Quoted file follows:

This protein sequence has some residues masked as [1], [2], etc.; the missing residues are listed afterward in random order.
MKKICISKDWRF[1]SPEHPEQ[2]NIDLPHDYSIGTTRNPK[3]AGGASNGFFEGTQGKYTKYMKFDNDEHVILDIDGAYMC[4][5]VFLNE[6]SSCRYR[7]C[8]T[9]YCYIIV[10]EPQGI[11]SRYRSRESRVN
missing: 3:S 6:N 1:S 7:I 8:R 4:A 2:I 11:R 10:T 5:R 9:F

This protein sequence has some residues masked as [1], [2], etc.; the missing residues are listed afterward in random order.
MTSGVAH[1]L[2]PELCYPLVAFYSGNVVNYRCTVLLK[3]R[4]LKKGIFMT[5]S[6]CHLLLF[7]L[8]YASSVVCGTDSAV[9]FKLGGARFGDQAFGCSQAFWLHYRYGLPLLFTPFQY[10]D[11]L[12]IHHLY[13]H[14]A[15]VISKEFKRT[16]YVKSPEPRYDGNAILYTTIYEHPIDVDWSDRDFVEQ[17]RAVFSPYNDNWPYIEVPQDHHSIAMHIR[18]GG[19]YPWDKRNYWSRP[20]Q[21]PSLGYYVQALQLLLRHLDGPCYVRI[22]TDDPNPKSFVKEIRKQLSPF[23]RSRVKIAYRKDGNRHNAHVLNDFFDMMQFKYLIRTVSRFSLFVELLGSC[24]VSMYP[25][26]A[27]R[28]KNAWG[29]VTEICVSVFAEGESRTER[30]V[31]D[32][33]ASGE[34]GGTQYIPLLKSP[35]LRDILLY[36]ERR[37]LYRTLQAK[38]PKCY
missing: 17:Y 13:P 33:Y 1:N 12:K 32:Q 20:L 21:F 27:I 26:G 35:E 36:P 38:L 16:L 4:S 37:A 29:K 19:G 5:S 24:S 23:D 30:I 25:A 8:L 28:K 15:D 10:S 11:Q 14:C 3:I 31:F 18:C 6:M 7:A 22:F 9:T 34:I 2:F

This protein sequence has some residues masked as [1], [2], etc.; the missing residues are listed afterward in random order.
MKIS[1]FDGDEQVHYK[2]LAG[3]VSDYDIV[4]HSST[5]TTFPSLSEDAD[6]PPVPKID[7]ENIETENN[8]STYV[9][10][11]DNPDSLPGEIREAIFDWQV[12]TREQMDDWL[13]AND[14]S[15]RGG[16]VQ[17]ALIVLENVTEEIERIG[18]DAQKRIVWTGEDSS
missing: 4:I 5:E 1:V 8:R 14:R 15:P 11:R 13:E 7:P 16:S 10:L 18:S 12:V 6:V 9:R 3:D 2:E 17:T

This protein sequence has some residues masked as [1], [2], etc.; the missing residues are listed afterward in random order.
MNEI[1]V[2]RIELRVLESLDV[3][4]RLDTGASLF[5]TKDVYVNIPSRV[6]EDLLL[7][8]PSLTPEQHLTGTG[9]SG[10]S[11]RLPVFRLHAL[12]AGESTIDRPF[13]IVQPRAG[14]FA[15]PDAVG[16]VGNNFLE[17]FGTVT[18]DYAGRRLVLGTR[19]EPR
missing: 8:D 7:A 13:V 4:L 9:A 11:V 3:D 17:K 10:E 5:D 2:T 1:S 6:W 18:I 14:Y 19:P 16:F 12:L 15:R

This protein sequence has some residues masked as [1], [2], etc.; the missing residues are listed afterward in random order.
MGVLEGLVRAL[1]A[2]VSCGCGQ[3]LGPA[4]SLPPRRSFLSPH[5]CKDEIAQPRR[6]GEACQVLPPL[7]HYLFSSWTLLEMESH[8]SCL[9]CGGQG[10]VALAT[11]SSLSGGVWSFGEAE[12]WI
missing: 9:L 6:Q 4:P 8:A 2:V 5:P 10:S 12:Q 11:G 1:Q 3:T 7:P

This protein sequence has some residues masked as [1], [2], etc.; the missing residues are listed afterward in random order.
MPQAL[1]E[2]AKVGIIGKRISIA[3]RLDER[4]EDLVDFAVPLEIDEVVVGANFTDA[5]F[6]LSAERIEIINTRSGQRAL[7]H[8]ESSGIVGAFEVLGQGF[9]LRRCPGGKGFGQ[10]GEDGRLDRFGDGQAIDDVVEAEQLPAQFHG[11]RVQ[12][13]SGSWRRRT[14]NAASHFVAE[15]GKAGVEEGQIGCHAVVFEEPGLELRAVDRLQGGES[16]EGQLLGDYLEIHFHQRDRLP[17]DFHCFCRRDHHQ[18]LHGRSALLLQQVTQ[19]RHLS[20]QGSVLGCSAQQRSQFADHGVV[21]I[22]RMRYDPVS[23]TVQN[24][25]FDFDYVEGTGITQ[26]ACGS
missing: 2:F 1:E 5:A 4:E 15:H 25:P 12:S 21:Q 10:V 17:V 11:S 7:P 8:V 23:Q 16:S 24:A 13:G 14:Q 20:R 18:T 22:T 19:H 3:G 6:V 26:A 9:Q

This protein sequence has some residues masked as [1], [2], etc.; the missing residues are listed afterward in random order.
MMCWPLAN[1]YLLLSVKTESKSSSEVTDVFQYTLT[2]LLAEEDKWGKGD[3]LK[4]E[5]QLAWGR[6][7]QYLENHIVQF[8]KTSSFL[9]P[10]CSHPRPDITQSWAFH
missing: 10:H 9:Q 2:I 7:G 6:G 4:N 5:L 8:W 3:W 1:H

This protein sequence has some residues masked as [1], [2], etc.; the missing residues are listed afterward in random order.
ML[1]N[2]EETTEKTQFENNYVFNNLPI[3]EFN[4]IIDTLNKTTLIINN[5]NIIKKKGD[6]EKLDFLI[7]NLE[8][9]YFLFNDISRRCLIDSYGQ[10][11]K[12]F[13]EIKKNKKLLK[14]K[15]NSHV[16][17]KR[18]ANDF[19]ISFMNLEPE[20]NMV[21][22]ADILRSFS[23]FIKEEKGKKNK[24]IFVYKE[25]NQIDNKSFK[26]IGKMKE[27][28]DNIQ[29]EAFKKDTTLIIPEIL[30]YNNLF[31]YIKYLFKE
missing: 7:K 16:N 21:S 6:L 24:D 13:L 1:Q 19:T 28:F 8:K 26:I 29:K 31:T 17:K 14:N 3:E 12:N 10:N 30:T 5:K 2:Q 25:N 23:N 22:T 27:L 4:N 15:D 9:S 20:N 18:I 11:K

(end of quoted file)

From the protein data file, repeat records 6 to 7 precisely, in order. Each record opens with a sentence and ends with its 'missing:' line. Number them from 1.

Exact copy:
This protein sequence has some residues masked as [1], [2], etc.; the missing residues are listed afterward in random order.
MPQAL[1]E[2]AKVGIIGKRISIA[3]RLDER[4]EDLVDFAVPLEIDEVVVGANFTDA[5]F[6]LSAERIEIINTRSGQRAL[7]H[8]ESSGIVGAFEVLGQGF[9]LRRCPGGKGFGQ[10]GEDGRLDRFGDGQAIDDVVEAEQLPAQFHG[11]RVQ[12][13]SGSWRRRT[14]NAASHFVAE[15]GKAGVEEGQIGCHAVVFEEPGLELRAVDRLQGGES[16]EGQLLGDYLEIHFHQRDRLP[17]DFHCFCRRDHHQ[18]LHGRSALLLQQVTQ[19]RHLS[20]QGSVLGCSAQQRSQFADHGVV[21]I[22]RMRYDPVS[23]TVQN[24][25]FDFDYVEGTGITQ[26]ACGS
missing: 2:F 1:E 5:A 4:E 15:H 25:P 12:S 21:Q 10:V 17:V 11:S 7:P 8:V 23:Q 16:S 24:A 13:G 14:Q 20:R 18:T 22:T 19:H 3:G 6:V 26:A 9:Q

This protein sequence has some residues masked as [1], [2], etc.; the missing residues are listed afterward in random order.
MMCWPLAN[1]YLLLSVKTESKSSSEVTDVFQYTLT[2]LLAEEDKWGKGD[3]LK[4]E[5]QLAWGR[6][7]QYLENHIVQF[8]KTSSFL[9]P[10]CSHPRPDITQSWAFH
missing: 10:H 9:Q 2:I 7:G 6:G 4:N 5:L 8:W 3:W 1:H